As the economic slowdown weighs on profits, companies are reviving the “trust the process” slogan popularized by the Philadelphia 76ers in the post-Iverson era.
Markets, for their part, are already pricing in downside risks, with the S&P 500 and Nasdaq falling into bear markets this year — down 20% and 32% year-to-date, respectively — while the Dow has fallen more from 9%.
“The market is first, so the market is cracked this year,” Liz Young, chief investment strategist at SoFi, told Yahoo finance Live (video above). “The market showed us its pessimism. It showed us its reaction to the microenvironment.”
The market decline is largely dependent on the Federal Reserve aggressively raising interest rates and thereby slowing the economy due to decades of high inflation: Fed Chairman Powell recently acknowledged the risk of driving the economy into recession , but said a halt to rate hikes at this juncture would be “too premature.”
“Until we see consecutive months of inflation coming down in a meaningful way, I expect them to continue hiking and continue to taper,” Yang said. “I think they’re comfortable with maybe tightening a little too much and then trying to ask forgiveness from the markets later on with the tools they have to stimulate.”
Meanwhile, Young suggested investors watch for two other signs that the business cycle may be turning.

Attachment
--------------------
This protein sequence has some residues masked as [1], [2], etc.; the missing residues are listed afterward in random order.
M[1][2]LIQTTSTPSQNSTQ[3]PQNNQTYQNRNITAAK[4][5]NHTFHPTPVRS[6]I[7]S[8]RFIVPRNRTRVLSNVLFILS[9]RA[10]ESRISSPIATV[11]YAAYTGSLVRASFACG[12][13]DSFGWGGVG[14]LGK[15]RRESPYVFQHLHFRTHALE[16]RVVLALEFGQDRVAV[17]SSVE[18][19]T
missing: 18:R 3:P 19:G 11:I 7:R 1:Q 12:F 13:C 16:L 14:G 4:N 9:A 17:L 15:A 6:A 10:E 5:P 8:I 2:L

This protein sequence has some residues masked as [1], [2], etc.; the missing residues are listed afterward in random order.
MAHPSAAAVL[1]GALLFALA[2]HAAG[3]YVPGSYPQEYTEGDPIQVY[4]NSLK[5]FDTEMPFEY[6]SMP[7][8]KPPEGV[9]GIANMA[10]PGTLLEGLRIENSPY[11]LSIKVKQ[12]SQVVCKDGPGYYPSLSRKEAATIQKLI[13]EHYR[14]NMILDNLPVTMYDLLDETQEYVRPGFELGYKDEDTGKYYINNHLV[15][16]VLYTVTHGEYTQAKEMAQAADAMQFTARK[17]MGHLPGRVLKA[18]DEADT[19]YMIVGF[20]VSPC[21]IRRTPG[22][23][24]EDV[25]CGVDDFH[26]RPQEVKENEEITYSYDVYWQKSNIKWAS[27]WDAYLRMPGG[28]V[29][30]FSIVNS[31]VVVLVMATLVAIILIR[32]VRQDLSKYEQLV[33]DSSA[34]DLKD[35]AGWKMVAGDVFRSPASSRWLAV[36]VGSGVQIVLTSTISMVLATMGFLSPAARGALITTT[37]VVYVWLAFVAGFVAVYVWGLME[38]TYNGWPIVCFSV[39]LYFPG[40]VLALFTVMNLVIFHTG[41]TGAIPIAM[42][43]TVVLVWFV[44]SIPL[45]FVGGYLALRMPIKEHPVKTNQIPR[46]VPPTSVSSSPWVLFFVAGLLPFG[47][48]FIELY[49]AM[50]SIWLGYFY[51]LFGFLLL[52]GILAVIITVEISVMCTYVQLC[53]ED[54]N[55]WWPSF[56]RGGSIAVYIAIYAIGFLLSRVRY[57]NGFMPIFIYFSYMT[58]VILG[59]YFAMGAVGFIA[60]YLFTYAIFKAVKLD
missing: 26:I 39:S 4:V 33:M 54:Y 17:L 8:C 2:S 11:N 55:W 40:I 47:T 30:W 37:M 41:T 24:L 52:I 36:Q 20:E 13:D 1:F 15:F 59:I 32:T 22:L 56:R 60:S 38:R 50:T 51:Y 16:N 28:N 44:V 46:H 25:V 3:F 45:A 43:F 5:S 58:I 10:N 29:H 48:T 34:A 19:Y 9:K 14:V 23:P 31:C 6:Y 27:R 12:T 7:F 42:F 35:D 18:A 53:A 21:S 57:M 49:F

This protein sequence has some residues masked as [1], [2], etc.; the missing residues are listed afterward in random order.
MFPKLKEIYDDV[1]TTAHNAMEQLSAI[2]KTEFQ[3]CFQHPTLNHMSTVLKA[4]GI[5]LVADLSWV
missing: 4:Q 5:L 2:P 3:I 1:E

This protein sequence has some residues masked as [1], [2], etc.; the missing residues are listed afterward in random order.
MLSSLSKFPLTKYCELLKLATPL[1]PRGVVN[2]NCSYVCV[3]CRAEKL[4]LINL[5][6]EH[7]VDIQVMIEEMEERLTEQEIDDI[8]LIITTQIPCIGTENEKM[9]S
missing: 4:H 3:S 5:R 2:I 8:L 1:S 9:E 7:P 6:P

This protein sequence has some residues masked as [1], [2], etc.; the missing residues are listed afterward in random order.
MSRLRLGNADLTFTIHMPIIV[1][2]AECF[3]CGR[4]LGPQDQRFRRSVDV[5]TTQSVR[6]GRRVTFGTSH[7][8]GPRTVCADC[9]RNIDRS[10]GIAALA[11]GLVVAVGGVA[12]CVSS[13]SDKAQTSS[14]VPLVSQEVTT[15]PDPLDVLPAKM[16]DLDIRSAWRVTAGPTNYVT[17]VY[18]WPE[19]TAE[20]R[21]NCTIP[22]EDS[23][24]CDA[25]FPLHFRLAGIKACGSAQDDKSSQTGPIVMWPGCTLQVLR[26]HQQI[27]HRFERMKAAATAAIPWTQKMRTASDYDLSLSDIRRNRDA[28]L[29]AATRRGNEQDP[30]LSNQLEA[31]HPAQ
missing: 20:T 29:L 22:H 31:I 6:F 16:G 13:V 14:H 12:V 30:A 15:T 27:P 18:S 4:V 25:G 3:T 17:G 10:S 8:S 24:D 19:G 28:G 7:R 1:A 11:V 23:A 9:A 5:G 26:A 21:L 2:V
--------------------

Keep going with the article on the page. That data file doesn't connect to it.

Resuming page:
A sweeping contraction in earnings could be the next shoe to drop, according to Young. The market has not seen a wave of downward revisions to its earnings estimates since the start of the coronavirus pandemic.
“I think the part of it that hasn’t been priced in completely is that shrinking of earnings,” he said.
In a Nov. 4 note, Goldman Sachs cut its earnings target for the S&P 500 for the rest of the year as well as through 2024. The bank now sees 2022 earnings coming in at $224, from $226. Additionally, the company’s strategists revised their 2023 earnings expectations to $224 (previously $234) and to $237 in 2024 (from $243).
Young added that if the U.S. were to fall into recession, she would expect her profits to shrink by 10% to 15%. At the same time, he noted, the decline in profits will vary across sectors due to inflation.
“Goods inflation is likely to come down much faster and to a more manageable level than services inflation, which tends to be stickier and includes things like rents, and businesses also face solid wage inflation,” Young said. “So sectors that are commodity-intensive and can benefit from commodity inflation and falling commodity prices are likely to do better and may not take as much of a hit to earnings.”
The U.S. unemployment rate is currently near 50-year lows, and the Fed generally sees an overheated labor market with demand for workers outstripping the supply of labor market participants.
But that could change as the Fed continues to raise interest rates.
“The last piece of the puzzle is that the economy is faltering, and you’re actually seeing data in the economy, the labor market, inflation coming down, that things are actually contracting,” Young said.
The bright spot for investors would be that by the time economic data stumbles, the stock market may already be in recovery mode, as stocks tend to fall well before a recession is over.
According to historical data from JPMorgan, on average, the S&P 500 bottoms three months after a recession begins and reaches a cyclical low 10 months before a recession ends.
“A recession is very likely at this point — it doesn’t mean it has to be bad, it doesn’t mean it has to be Armageddon,” Young said. “Recessions reset the business cycle and that can be a positive in this environment.”
Bradley Smith is a presenter at Yahoo Finance. Follow him on Twitter @thebradsmith.
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